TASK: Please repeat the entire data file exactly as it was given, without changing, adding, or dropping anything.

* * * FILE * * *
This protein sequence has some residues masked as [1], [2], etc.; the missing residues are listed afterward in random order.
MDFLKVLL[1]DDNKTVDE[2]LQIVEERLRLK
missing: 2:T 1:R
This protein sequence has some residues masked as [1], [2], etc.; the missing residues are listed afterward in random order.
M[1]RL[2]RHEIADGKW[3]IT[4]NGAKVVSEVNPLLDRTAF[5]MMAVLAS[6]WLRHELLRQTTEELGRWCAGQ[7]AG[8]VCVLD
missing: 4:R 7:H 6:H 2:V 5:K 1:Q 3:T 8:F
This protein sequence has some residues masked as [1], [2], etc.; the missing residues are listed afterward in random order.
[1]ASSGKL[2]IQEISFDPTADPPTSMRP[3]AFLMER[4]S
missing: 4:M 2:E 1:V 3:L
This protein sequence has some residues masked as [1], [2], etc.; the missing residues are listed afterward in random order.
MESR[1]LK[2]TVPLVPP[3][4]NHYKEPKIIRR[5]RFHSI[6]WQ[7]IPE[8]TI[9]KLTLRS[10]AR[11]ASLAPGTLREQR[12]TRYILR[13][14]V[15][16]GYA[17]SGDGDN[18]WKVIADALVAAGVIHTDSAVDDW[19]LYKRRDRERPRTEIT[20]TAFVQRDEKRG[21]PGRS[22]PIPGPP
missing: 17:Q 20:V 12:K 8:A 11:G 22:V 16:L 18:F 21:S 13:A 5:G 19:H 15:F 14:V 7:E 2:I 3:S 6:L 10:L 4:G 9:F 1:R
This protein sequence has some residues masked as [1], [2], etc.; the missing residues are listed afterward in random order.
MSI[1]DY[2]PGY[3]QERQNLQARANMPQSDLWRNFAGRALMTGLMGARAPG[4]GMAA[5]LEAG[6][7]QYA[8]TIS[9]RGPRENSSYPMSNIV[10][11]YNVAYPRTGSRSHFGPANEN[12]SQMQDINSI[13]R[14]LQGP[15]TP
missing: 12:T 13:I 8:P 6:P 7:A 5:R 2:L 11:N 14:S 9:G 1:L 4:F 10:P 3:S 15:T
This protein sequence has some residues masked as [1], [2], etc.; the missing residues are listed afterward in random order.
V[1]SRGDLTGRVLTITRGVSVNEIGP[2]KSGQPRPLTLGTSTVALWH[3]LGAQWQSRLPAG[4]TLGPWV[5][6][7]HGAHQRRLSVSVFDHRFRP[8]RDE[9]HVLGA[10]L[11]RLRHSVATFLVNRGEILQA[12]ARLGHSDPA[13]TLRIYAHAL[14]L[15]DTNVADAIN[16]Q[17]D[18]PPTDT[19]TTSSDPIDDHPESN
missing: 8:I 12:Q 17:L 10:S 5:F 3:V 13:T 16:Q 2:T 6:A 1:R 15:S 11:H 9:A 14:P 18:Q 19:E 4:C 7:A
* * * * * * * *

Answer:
This protein sequence has some residues masked as [1], [2], etc.; the missing residues are listed afterward in random order.
MDFLKVLL[1]DDNKTVDE[2]LQIVEERLRLK
missing: 2:T 1:R
This protein sequence has some residues masked as [1], [2], etc.; the missing residues are listed afterward in random order.
M[1]RL[2]RHEIADGKW[3]IT[4]NGAKVVSEVNPLLDRTAF[5]MMAVLAS[6]WLRHELLRQTTEELGRWCAGQ[7]AG[8]VCVLD
missing: 4:R 7:H 6:H 2:V 5:K 1:Q 3:T 8:F
This protein sequence has some residues masked as [1], [2], etc.; the missing residues are listed afterward in random order.
[1]ASSGKL[2]IQEISFDPTADPPTSMRP[3]AFLMER[4]S
missing: 4:M 2:E 1:V 3:L
This protein sequence has some residues masked as [1], [2], etc.; the missing residues are listed afterward in random order.
MESR[1]LK[2]TVPLVPP[3][4]NHYKEPKIIRR[5]RFHSI[6]WQ[7]IPE[8]TI[9]KLTLRS[10]AR[11]ASLAPGTLREQR[12]TRYILR[13][14]V[15][16]GYA[17]SGDGDN[18]WKVIADALVAAGVIHTDSAVDDW[19]LYKRRDRERPRTEIT[20]TAFVQRDEKRG[21]PGRS[22]PIPGPP
missing: 17:Q 20:V 12:K 8:A 11:G 22:V 16:L 18:F 21:S 13:A 5:G 19:H 15:F 14:V 7:E 2:I 3:S 6:L 10:L 4:G 9:F 1:R
This protein sequence has some residues masked as [1], [2], etc.; the missing residues are listed afterward in random order.
MSI[1]DY[2]PGY[3]QERQNLQARANMPQSDLWRNFAGRALMTGLMGARAPG[4]GMAA[5]LEAG[6][7]QYA[8]TIS[9]RGPRENSSYPMSNIV[10][11]YNVAYPRTGSRSHFGPANEN[12]SQMQDINSI[13]R[14]LQGP[15]TP
missing: 12:T 13:I 8:P 6:P 7:A 5:R 2:L 11:N 14:S 9:G 1:L 4:F 10:P 3:S 15:T
This protein sequence has some residues masked as [1], [2], etc.; the missing residues are listed afterward in random order.
V[1]SRGDLTGRVLTITRGVSVNEIGP[2]KSGQPRPLTLGTSTVALWH[3]LGAQWQSRLPAG[4]TLGPWV[5][6][7]HGAHQRRLSVSVFDHRFRP[8]RDE[9]HVLGA[10]L[11]RLRHSVATFLVNRGEILQA[12]ARLGHSDPA[13]TLRIYAHAL[14]L[15]DTNVADAIN[16]Q[17]D[18]PPTDT[19]TTSSDPIDDHPESN
missing: 8:I 12:Q 17:L 10:S 5:F 3:V 13:T 16:Q 2:T 6:A 1:R 15:S 11:H 9:A 14:P 18:Q 19:E 4:C 7:A